Every year for a very long time now, I've grown a garden behind my house. No matter where I lived there was something there that I was tending. Flowers, vegetables, fruit or herbs, I was out in the sun each morning checking on seedlings or pruning and weeding larger plants. I didn't always have a bumper crop, but I always had something to tend to.
Tiny little zucchini.
Now that I've moved (and last year was close to the end of the growing season and I had to leave my garden behind) the yard is not so big and quite weedy. I also haven't had the time to devote to a full garden. I did have a large seed tray filled with plants, but when the time came to plant (and I was in the middle of that) my mother needed me to help during a brief illness and the planting window opened and closed quickly.
Tomato flowers ... soon-to-be-tomatoes!
A whole lotta mint!
The zucchini are starting and the tomatoes just now blooming. I'm happy with that. I lost some herbs to the recent heat, as well, but learning the new sun location has taken me a little time and if I'm here next year, I'll know better. I also have a bumper crop of wild mint and purslane is creeping everywhere! If you don't know about purslane, please do have a look here for more information - it's not just a weed!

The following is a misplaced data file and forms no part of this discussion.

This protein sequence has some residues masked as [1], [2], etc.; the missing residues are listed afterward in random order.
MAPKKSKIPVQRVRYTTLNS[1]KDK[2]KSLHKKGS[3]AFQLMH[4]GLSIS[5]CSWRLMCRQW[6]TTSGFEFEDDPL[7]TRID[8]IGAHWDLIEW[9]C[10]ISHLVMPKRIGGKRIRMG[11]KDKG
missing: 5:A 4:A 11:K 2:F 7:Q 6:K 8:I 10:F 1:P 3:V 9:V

Purslane creeping across the concrete walk.
It's not really so hard to get kids to eat their veggies when you involve them from the ground up. They're proud of their accomplishment and really want to see if what they grew tastes like what they've only seen on shelves at the store.
This is in line with Country Crock's message that vegetables are delicious and shouldn't be hidden. I believe the same. Hiding veggies in recipes by pureeing or overcooking not only takes much of the nutritional value away, but doesn't really teach children to enjoy vegetables, setting them up for a lifetime of issues. They won't always have someone who will be willing to hide their veggies for them.
Make veggies the star - have a veggie tasting party with your kids - let kids take turns picking out vegetables at the store for meal time, or do what we do - Grow Your Own! Even if you don't have a yard, many vegetables can be grown in containers and kids love to watch things grow. Give it a try and see if you don't have not only budding gardeners on your hands, but veggie lovers, as well.
Before you go, check out The Country Crock Chronicle for more veggie tips and recipes!
*Disclosure: My posts for Country Crock are sponsored, compensated and/or reimbursed by Country Crock and Unilever. As such, all content and opinions are required to be honest and belonging wholly to myself.